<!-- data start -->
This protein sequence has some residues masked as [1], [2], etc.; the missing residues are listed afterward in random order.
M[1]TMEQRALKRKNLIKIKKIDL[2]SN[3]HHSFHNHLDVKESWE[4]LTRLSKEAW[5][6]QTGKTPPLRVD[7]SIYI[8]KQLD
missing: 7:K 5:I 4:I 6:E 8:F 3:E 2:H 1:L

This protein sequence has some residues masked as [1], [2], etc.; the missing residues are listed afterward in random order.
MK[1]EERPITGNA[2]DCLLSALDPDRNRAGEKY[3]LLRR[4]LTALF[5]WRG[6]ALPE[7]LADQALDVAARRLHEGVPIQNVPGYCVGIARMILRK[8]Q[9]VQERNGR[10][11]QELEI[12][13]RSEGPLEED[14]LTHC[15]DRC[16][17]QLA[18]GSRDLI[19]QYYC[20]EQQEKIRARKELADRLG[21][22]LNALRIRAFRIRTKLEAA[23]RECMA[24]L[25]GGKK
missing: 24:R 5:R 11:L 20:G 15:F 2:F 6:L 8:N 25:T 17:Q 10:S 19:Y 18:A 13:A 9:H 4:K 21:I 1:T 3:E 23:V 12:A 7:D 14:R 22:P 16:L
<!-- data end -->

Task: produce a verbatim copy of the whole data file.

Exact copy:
This protein sequence has some residues masked as [1], [2], etc.; the missing residues are listed afterward in random order.
M[1]TMEQRALKRKNLIKIKKIDL[2]SN[3]HHSFHNHLDVKESWE[4]LTRLSKEAW[5][6]QTGKTPPLRVD[7]SIYI[8]KQLD
missing: 7:K 5:I 4:I 6:E 8:F 3:E 2:H 1:L

This protein sequence has some residues masked as [1], [2], etc.; the missing residues are listed afterward in random order.
MK[1]EERPITGNA[2]DCLLSALDPDRNRAGEKY[3]LLRR[4]LTALF[5]WRG[6]ALPE[7]LADQALDVAARRLHEGVPIQNVPGYCVGIARMILRK[8]Q[9]VQERNGR[10][11]QELEI[12][13]RSEGPLEED[14]LTHC[15]DRC[16][17]QLA[18]GSRDLI[19]QYYC[20]EQQEKIRARKELADRLG[21][22]LNALRIRAFRIRTKLEAA[23]RECMA[24]L[25]GGKK
missing: 24:R 5:R 11:L 20:G 15:F 2:F 6:L 8:N 25:T 17:Q 10:S 19:Y 18:A 13:A 9:H 4:K 21:I 1:T 3:E 23:V 12:A 7:D 14:R 22:P 16:L